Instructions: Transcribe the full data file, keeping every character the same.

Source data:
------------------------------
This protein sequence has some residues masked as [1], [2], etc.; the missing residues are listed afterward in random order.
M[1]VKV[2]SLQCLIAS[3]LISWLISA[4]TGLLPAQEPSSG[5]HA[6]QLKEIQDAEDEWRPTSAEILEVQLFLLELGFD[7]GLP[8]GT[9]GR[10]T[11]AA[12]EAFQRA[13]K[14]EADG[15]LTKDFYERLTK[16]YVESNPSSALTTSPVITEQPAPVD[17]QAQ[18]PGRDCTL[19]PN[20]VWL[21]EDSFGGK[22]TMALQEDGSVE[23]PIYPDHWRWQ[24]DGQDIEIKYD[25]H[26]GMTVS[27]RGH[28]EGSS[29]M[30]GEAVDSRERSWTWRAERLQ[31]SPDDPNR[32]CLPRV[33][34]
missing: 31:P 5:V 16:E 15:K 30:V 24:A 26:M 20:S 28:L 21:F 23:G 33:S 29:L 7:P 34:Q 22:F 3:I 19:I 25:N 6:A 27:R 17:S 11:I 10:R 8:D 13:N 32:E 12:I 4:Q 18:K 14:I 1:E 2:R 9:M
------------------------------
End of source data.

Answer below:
This protein sequence has some residues masked as [1], [2], etc.; the missing residues are listed afterward in random order.
M[1]VKV[2]SLQCLIAS[3]LISWLISA[4]TGLLPAQEPSSG[5]HA[6]QLKEIQDAEDEWRPTSAEILEVQLFLLELGFD[7]GLP[8]GT[9]GR[10]T[11]AA[12]EAFQRA[13]K[14]EADG[15]LTKDFYERLTK[16]YVESNPSSALTTSPVITEQPAPVD[17]QAQ[18]PGRDCTL[19]PN[20]VWL[21]EDSFGGK[22]TMALQEDGSVE[23]PIYPDHWRWQ[24]DGQDIEIKYD[25]H[26]GMTVS[27]RGH[28]EGSS[29]M[30]GEAVDSRERSWTWRAERLQ[31]SPDDPNR[32]CLPRV[33][34]
missing: 31:P 5:V 16:E 15:K 30:V 24:A 26:M 20:S 28:L 21:F 23:G 33:S 29:L 7:P 34:Q 22:F 3:I 19:I 25:N 6:A 27:R 17:S 11:I 10:R 8:D 13:N 32:E 12:I 4:Q 18:K 14:I 1:E 2:R 9:M